The following month, as a brevet major in the U.S. Army, he was appointed to lead an expedition through the American West, in areas acquired in the Louisiana Purchase. The specific purpose of the voyage was to the find the sources of the Platte, Arkansas, and Red rivers.
In 1817, Major Long headed a military excursion up the Mississippi River to the Falls of St. Anthony near the confluence with the Minnesota River. As a result of his recommendations, the Army established Fort Snelling to guard against Indian incursions against settlers in the Upper Mississippi Valley.
Later, as an officer in the Army U.S. Topographical Engineers he led several additional expeditions into the United States borderlands with Canada, including the Upper Mississippi Valley, the Red River of the North and across the southern part of Canada.
Following his official military expeditions, Major Long spent several years helping to survey and build the Baltimore and Ohio Railroad. In 1826 he received his first patent for his work on railroad steam locomotives. Long received many more patents for locomotive design and worked with other Army engineers in planning and building the railroad.
In 1832, along with William Norris and several other business partners, he formed the American Steam Carriage Company. The business was dissolved in 1834 due to the difficulties in placing Long's locomotive designs into production.
Colonel Long received a leave of absence to work on the newly incorporated Western & Atlantic Railroad in Georgia. His yearly salary was established at $5,000, the contract was signed May 12, 1837 and he served as the chief engineer for the W&A until November 3, 1840. He arrived in north Georgia in late May and his surveying began in July and by November he had submitted an initial report which the construction followed almost exactly.
In 1838 he was appointed to a position in the newly formed U.S. topographical engineers corps. He died in Alton, Illinois in 1864.
Major Long was the leader of the first scientific exploration up the Platte River. His party included several scientists who studied the geography and natural resources of the area. Eventually, Long became one of the most prolific explorers of the period, covering 26,000 miles in five expeditions. Like most engineers, Long was college-trained, interested in searching for order in the natural world, and willing to work with the modern technology of the time. Engineers had basically two unique points of view that set them apart from the other pioneers — geographic and technological.
In July 1819, he joined Gen. Henry Atkinson's Yellowstone Expedition bound from St. Louis to the Rockies on the steamboat Western Engineer. This was the first steamboat to travel up the Missouri River into the Louisiana Purchase territory. By September 17, the steamboat arrived at Fort Lisa, a trading fort belonging to William Clark's Missouri Fur Company. It was about five miles south of Council Bluffs. Long's group built their winter quarters nearby and called it "Engineer Cantonment."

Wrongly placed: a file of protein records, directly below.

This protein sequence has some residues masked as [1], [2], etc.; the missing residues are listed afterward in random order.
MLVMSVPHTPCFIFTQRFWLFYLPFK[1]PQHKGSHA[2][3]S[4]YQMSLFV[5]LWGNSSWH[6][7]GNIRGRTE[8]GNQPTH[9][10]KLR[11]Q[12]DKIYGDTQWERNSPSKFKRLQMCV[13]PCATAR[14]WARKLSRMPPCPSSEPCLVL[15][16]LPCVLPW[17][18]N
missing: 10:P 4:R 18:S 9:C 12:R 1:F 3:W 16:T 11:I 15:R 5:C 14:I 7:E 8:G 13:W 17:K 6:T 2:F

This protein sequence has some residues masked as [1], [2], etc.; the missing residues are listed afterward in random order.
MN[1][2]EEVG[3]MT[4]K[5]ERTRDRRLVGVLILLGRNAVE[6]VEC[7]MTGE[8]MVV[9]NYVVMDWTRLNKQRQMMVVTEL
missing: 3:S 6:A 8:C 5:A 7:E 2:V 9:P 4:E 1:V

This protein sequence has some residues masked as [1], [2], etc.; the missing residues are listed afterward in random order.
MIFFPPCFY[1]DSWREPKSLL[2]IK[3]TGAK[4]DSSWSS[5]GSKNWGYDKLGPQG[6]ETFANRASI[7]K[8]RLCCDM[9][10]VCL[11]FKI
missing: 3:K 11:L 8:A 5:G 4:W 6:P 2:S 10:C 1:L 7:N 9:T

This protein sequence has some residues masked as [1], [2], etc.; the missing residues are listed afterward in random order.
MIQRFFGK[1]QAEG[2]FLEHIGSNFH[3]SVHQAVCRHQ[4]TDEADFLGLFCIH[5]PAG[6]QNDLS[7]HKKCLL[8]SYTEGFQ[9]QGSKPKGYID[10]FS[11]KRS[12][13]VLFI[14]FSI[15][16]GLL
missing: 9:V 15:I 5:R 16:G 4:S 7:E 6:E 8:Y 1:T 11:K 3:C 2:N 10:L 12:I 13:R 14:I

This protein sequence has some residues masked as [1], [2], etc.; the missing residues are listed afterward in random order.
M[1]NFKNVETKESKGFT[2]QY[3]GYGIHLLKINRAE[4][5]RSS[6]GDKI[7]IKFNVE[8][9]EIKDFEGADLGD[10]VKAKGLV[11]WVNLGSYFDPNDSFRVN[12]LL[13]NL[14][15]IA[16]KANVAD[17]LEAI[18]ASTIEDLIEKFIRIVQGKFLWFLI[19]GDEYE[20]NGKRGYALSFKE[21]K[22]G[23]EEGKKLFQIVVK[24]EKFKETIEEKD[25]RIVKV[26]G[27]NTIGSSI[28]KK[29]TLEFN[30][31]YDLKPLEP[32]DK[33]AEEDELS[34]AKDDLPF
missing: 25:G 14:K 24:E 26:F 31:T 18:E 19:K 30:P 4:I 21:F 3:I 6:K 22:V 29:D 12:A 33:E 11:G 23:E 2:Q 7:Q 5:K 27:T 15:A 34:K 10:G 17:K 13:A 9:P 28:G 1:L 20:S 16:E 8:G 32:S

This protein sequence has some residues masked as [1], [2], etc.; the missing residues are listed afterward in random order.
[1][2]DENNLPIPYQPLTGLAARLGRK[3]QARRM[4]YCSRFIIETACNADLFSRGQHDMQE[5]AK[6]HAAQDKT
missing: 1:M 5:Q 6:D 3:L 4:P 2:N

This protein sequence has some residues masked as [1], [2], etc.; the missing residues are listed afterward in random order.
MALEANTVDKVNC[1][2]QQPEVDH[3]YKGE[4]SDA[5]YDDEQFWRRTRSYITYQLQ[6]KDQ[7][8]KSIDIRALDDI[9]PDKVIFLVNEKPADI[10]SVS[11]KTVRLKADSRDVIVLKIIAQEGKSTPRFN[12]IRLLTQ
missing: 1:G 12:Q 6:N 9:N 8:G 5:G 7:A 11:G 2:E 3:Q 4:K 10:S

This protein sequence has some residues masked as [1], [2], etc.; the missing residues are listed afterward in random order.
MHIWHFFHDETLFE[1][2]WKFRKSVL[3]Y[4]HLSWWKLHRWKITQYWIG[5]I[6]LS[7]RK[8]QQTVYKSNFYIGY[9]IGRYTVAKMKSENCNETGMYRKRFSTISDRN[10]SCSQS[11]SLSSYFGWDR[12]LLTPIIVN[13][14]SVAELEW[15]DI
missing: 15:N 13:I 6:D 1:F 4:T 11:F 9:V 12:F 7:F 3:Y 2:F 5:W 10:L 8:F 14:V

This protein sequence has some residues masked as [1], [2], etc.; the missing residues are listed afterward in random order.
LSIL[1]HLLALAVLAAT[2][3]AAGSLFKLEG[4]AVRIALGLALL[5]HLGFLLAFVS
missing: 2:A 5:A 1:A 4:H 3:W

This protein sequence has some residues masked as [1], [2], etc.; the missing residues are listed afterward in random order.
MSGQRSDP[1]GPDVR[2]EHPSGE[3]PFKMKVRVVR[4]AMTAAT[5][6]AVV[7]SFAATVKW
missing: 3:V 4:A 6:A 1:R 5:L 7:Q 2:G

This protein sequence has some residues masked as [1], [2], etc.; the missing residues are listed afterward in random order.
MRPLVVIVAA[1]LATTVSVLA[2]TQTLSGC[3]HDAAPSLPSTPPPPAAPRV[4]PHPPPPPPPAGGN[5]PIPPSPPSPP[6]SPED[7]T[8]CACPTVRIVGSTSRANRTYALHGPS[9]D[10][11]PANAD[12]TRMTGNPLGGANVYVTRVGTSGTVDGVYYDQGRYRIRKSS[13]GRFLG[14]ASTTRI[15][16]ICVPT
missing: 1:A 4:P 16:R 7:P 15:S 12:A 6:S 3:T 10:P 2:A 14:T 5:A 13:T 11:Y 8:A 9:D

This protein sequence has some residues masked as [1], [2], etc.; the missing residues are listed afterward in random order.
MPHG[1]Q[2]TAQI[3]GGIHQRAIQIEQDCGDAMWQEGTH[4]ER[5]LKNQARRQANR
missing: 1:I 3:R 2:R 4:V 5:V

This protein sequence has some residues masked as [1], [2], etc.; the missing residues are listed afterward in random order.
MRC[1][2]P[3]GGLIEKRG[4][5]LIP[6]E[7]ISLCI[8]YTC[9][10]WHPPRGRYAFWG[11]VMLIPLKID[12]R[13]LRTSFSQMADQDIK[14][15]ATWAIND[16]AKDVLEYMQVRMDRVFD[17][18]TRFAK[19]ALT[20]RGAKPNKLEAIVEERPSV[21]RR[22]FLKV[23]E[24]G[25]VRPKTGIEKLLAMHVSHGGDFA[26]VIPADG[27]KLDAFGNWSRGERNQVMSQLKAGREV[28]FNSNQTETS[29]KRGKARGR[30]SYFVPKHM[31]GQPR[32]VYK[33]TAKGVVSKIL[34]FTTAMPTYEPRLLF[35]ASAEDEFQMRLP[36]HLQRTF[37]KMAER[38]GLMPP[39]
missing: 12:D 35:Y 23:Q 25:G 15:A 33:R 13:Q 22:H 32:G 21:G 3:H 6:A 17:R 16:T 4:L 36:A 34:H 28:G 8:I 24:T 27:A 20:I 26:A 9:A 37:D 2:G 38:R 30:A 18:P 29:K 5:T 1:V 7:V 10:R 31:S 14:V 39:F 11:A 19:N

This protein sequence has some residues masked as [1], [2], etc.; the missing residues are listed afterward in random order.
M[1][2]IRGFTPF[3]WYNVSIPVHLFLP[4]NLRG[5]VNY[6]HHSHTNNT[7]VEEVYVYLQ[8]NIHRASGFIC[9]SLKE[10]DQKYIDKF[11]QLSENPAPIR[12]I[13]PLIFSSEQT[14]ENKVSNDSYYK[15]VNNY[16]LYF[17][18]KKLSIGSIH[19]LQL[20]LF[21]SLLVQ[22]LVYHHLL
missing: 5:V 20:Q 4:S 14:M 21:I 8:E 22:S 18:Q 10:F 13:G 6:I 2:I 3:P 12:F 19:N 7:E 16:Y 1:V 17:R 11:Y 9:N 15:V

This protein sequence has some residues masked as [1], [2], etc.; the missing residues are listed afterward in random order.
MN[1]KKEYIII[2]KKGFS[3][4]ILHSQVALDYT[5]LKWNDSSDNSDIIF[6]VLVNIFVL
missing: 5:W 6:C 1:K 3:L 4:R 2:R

Within a month, Long returned to the east coast, and by the following May, his orders had changed. Instead of exploring the Missouri River, President James Monroe decided to have Long lead an expedition up the Platte to the mountains and back along the border with the Spanish colonies. Exploring that border was vital, since John Quincy Adams had just concluded the treaty with Spain, which drew a new U. S. border to the Pacific. On June 6, 1820, Long and 19 men traveled up the north bank of the Platte and met Pawnee and Otoe Indians. On October 14, 1820, 400 Omaha assembled at a meeting with Long; Chief Big Elk made the following speech:
After finding and naming Longs Peak and the Rocky Mountains, they journeyed down the South Platte River to the Arkansas River watershed. The expedition was then split, and Long led his group towards the Red River. They missed it, ran into hostile Indians and had to eventually eat their own horses to survive before they finally met the other part of the expedition at Fort Smith in Arkansas. Long and his party of scientists would learn much to tell the nation and have the opportunity to show the U.S. flag.
There were two key results of this expedition -- a very accurate description of Indian customs and Indian life as they existed among the Omaha, Otoes, and Pawnees and his description of the land west of the Missouri River as a "desert".
Major Long's 1823 expedition up the Minnesota River (then known as St. Peter's River), to the headwaters of the Red River of the North, down that river to Pembina and Fort Garry, and thence by canoe across British Canada to Lake Huron is sometimes confused with his initial expedition to the Red River in modern-day Texas and Oklahoma. The expedition to the Red River of the North was a separate, later appointment which completed a series of explorations conceived of by Lewis Cass and implemented by David B. Douglass, Henry Schoolcraft, and others besides Major Long. The 1823 expedition was denoted primarily as a scientific reconnaissance and an evaluation of trade possibilities, but probably had undisclosed military objectives as well, and certainly was viewed with suspicion by British authorities in Canada. This expedition for a time was joined by the Italian adventurer Giacomo Beltrami, who argued with Long and left the expedition near Fort Garry. The 1823 expedition encouraged American traders to push into the fur trade in Northern Minnesota and Dakota, and fostered the development of the Red River Trails and a colorful chapter of ox cart trade between the Red River Colony and Fort Garry via Pembina and the newly developing towns of Mendota and St. Paul.